Hurricanes Hampered U.S. Lube Sales in 2005


U.S. sales of lubricants, greases and process oils fell just short of 2.5 billion gallons in 2005, according to data released last week by the National Petrochemical and Refiners Association. The trade groups annual Report on Lubricating Oil and Wax Sales shows that automotive lubricants remain by far the largest market, with 57 percent of the total, versus industrial lubricants at 20.6 percent of the total, and process oils at 17.4 percent. Metalworking oils hold 2.9 percent of the market, and lubricating greases 2.1 percent.

The 80-page statistical report also offers comparative data from companies that respond with sales figures for both years. This comparative data can be used to help pinpoint market trends, unlike the total reported sales volume, which varies depending on the population of the surveys voluntary respondents.

However, for the first time in recollection, the 2005 total and comparative data are exactly the same, pointed out Dick Chuska. We had data for both years from all reporters, and that doesnt usually happen. Based in Montgomery, Texas, near Houston, Chuska is a consultant both to NPRA and to Veris Consulting LLC, the independent accounting firm which gathers the confidential data.

Overall, he observed, the 2005 data show a decrease of 2.4 percent for sales of all lubricants compared to 2004. Hardest hit were process oils, which fell from 447 million gallons sold in 2004 to just 417.6 million gallons in 2005, according to the new report. Thats a decrease of 6.6 percent, which had the effect of dragging down the performance of all products.

Not that many other categories saw an uptick. Sales of automotive oils, for example, fell 1.8 percent last year, to 1,464 million gallons, while sales of industrial oils dipped to 565 million gallons, down 1.3 percent, according to the NPRA report.

One bright spot: Sales of lubricating greases saw gains of 2.2 percent overall, reaching 51.5 million gallons in 2005 versus 50.4 million gallons a year earlier. Unfortunately, thats just a smear in the lubricants bucket, as grease represents only 2 percent of the total market. Other gains were reported in sales of electrical oils and compressor oils, up 12 percent and 8 percent.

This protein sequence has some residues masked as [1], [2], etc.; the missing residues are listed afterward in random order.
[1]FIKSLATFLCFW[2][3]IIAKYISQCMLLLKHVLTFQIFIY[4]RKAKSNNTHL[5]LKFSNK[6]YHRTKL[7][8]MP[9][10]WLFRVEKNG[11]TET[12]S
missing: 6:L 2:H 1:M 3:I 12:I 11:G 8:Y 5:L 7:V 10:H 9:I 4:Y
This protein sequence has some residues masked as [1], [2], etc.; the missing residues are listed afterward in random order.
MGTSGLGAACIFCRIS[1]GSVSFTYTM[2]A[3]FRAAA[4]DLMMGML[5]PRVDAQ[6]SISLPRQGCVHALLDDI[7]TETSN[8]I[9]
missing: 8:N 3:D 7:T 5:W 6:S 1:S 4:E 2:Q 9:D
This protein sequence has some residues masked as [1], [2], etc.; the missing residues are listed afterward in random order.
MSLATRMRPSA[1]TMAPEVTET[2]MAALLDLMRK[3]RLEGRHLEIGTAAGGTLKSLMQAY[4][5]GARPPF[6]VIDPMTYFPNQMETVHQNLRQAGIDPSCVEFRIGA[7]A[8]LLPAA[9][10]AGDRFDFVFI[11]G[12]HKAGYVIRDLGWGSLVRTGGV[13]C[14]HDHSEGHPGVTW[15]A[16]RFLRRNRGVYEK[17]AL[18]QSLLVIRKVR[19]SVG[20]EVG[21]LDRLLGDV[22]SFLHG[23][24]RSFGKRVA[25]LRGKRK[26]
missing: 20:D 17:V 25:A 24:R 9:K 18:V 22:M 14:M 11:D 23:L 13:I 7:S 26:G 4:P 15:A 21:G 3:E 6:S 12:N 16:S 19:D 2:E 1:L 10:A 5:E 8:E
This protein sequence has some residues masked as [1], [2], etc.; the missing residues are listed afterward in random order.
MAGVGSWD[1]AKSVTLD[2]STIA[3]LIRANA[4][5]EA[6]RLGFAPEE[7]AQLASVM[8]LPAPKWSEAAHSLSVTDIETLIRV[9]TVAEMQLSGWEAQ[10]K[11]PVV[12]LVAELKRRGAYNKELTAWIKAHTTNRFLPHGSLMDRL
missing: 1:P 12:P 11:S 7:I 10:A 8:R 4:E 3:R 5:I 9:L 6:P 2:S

NPRA is cautious not to make judgments about why sales data may shift each year or where theyre headed next, Chuska emphasized, and generally the lubricants market remains a rather flat business. But Hurricane Rita did have an impact in the last quarter of the year, theres no question about that. It certainly lowered sales.

The effect of [interruptions in] base stocks supply was seen most particularly, he continued. If you look at NPRAs Quarterly Index of Lubricant Sales report, youll also see that sales in the last quarter of the year were down, and sales of process oils were down even more. The quarterly survey relies on a different set of respondents and is not an absolute gauge of market strength, but is something of a bellwether for it, he said.

Terry Hoffman, senior sales manager at base oil refiner Valero Marketing & Supply Co., in San Antonio, Texas, said no one should be surprised that sales volumes declined in 2005. After Hurricane Rita hit last September, there were a lot of problems people had in making finished products, and there were additive supply issues too.

Hoffman, who is a longtime member of NPRAs Statistics Committee, noted that process oils lost ground to the tune of nearly 30 million gallons in 2005 versus 2004. One of the worst-hit products was agricultural spray oils, he added, which fell 33 percent. Remember that three hurricanes hit Florida last year; one of the biggest agricultural products is citrus orchard sprays, and their sales probably were down a lot because of it. This shows the impact on our entire industry that might be traced to one niche part of the business.

Other doleful performers were white oils (down almost 12 percent), and paraffinic and naphthenic process oils used in applications such as inks, coatings, paints and defoamers (down 10 to 12 percent).

On the positive side, Chuska said that the total number of responses this year was higher than ever. This was the first year that we had a comprehensive effort along with the Independent Lubricant Manufacturers Association to gather data from more companies, he said. Hoffman conceded that this might also have its drawbacks, with first-time respondents sometimes not completing NPRA’s survey form correctly. You have to be careful because the accuracy of these numbers always depends on the willingness of the responding companies to work the data and classify it correctly.

In the end, 2005 had a lot of static and noise that make it difficult to get a clear picture of the market, Hoffman said. It will be a lot more interesting when we have the 2006 data, he said, because then we can compare that to the 2004 data and eliminate the hurricane effects and see whats really happening to the market.

NPRAs 2005 Report on U.S. Lubricating Oil and Wax Sales is available now, at a cost of $300 per copy for nonmembers. Visit, and download the order form from the Publications link.

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